Beauty Safety 101: Face
Simple, routine beauty appointments are considered “maintenance” by some; others find them to be a way to relax and pamper. Regardless of the purpose, if not done properly and by a certified expert, a straightforward beautifying habit can turn into much more. “There’s a lot of people who don’t take precautions for the client,” says Beverly Hills, CA, dermatologist Debra B. Luftman, MD. “That’s why you have to take the proper measures, ask the right questions, and look out for yourself. If you find someone you trust, it’s best to stick with him or her. Sometimes, it’s not about finding the best deal or saving a few bucks.”
Professional extractions can make the pores appear smaller and the skin clearer. But if your aesthetician is too forceful, the only thing that will come out of it is problems that can linger. “I’ve seen patients come to me with broken blood vessels and pits in their skin from too much picking and squeezing done by an aesthetician,” says Weston, FL, aesthetician Rosalee Messa. “Moderation is key, and if you experience any adverse effects, see someone who’s licensed to determine how to fix your skin.”
Extractions are a key element of facials but, as Messa points out, if done too aggressively, they can hinder the health of the skin. “It’s better to have your skin cleaned more frequently with fewer extractions as overextracting the skin can lead to scabbing, pitting and additional blemishes.” She also says that many are sensitive to products used in a facial, which can lead to post-treatment breakouts, rashes and irritation—let your skin-care professional know of any allergies or sensitivities.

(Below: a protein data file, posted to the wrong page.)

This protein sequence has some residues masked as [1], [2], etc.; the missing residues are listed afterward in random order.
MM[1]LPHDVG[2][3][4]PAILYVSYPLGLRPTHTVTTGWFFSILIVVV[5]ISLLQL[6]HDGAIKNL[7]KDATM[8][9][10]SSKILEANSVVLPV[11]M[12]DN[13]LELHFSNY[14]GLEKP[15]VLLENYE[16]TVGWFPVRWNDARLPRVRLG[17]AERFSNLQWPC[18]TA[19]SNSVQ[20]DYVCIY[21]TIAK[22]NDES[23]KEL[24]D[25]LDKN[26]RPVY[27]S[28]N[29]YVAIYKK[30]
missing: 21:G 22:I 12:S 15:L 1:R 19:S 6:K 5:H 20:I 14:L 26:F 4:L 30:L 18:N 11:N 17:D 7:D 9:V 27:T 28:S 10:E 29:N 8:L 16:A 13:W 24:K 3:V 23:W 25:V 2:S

A great way to refresh and resurface the skin, chemical peels, if not done properly, can cause discoloration that can be hard to fix. Chemical peels work by removing the uppermost layers of skin and the time they take for onset of action is rather quick. However, if your aesthetician doesn’t neutralize the peel, or uses a solution that’s too strong for your skin, there is the risk of hyperpigmentation, hypopigmentation and burning. “The sun can also disrupt the results of a peel, so if you like to sit in the sun, it’s important that you let your aesthetician or dermatologist know,” says Messa.
The potential for burning and excessive pigmentation is more common than most people think. It’s best to visit a medical aesthetician who understands the anatomy of the skin and how these acids work.
Injectables and fillers can plump up wrinkles and lines in mere minutes. But if they are not done with caution, the effects can be devastating. Many women have injections done outside of a doctor’s office, at Botox parties, or at unqualified, unregulated medi-spas. The problem is that a lot of these injectors are not certified and trained by the injectable companies and don’t have the proper equipment to handle an emergency situation. Adds Livingston, NJ, dermatologist Christopher Sciales, MD, “Botox parties trivialize and make light of a serious procedure.” Besides that, some are even injecting non FDA-approved fillers. “You should always demand proof of what’s being used on your face and ask to see the bottle—if it’s not a product approved for use in the U.S., don’t even toy with the idea,” Dr. Luftman says.
Only seek treatment with a reputable and experienced board-certified dermatologist or plastic or facial plastic surgeon that uses FDA-approved fillers. “Never have anything you’re unfamiliar with injected into your face, especially in an area that’s not common use for that product,” says Dr. Luftman. To learn more about injectables, visit expertinjector.org.